According to the FCA, the rationale provided by the MSR to explain the trading in these cases was not easily reconcilable with the circumstances of the trading. For example, an MSR selling a financial instrument immediately after a DMP had sought its consent to receive inside information, then buying the same quantity of the financial instrument back in the subsequent placing (likely at a discount), would not be easily reconcilable with rebalancing a portfolio, nor would this rationale reconcile easily with instructions to trade being phrased with urgency. 

FCA guidance to market participants

The FCA reminds MSRs of their obligation under UK MAR to assess whether they possess inside information before trading. This includes situations where the MSR has not yet received inside information from a DMP but has other information that enables them to determine the identity of a financial instrument that is the subject of a market sounding. As the FCA points out, the market sounding regime only provides protections against the unlawful disclosure of inside information by the DMP and does not provide protections against MSRs trading on any inside information from market soundings: MSRs who have identified a security before agreeing to receive inside information should assess whether they possess inside information before trading.

In order to reduce the risk of insider dealing, the FCA recommends that DMPs and MSRs minimise time intervals between the DMP’s initial communications and requests for consent, and the MSRs consenting to such requests. 

The FCA also offers the following specific guidance to DMPs and MSRs, respectively: 

For DMPs: 

  • DMPs should consider whether the information provided to MSRs when seeking their consent to receiving a market sounding is essential for MSRs to decide if they wish to receive the information. DMPs should tailor the information they plan to give, depending on the nature of the transaction, so that they do not inadvertently disclose inside information.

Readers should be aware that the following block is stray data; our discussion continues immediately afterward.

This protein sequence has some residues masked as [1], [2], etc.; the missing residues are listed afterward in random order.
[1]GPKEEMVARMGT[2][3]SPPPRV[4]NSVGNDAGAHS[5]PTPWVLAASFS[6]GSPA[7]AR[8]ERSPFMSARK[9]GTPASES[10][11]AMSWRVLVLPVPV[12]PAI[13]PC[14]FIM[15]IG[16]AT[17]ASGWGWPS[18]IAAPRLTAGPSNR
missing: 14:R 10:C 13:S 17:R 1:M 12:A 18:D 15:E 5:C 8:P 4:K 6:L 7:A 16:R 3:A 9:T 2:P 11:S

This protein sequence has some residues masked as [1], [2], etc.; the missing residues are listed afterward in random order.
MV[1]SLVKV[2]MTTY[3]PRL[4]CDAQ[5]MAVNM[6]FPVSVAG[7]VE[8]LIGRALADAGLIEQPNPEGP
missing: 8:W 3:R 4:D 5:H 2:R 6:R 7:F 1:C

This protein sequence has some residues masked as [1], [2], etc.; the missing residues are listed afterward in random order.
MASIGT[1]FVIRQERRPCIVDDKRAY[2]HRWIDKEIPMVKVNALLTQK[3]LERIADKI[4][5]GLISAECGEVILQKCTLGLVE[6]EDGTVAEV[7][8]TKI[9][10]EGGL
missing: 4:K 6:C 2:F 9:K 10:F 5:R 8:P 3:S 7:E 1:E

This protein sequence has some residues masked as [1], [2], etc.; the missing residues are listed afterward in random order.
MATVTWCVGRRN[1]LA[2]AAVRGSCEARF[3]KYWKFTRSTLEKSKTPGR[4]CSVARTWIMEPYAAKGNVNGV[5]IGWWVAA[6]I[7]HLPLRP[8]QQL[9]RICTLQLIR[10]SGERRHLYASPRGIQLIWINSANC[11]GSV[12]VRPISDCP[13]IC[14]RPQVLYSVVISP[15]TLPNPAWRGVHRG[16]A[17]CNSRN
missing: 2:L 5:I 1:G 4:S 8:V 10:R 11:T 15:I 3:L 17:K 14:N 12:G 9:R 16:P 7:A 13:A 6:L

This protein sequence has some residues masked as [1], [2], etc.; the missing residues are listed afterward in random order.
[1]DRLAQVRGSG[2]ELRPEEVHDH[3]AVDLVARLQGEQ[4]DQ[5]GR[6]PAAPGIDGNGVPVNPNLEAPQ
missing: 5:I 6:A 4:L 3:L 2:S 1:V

• DMPs should consider following specific arrangements and scripts where the MSR is a private individual who may be less aware of possible breaches than corporate clients. 
  • DMPs should make clear at the start of any market sounding that the communication is a market sounding so as to give the MSR the opportunity to decline. 

For MSRs: 

  • MSRs should put in place “gatekeeper” arrangements such as appointing specific teams or staff in Compliance as the first point of contact for potential market soundings. 
  • MSRs should ensure that staff who receive and process market soundings are properly trained in relevant internal procedures and UK MAR prohibitions on unlawful use of inside information.

In light of the FCA’s warning, market participants should carry out a comprehensive evaluation of their market sounding procedures, not least because of the serious consequences for firms and individuals that do not get it right. DMPs should take particular care in respect of financial instruments that are thinly traded and where potential external information held by MSRs could reasonably be used to identify the relevant financial instrument.


ecm, regulatory, uk, financial services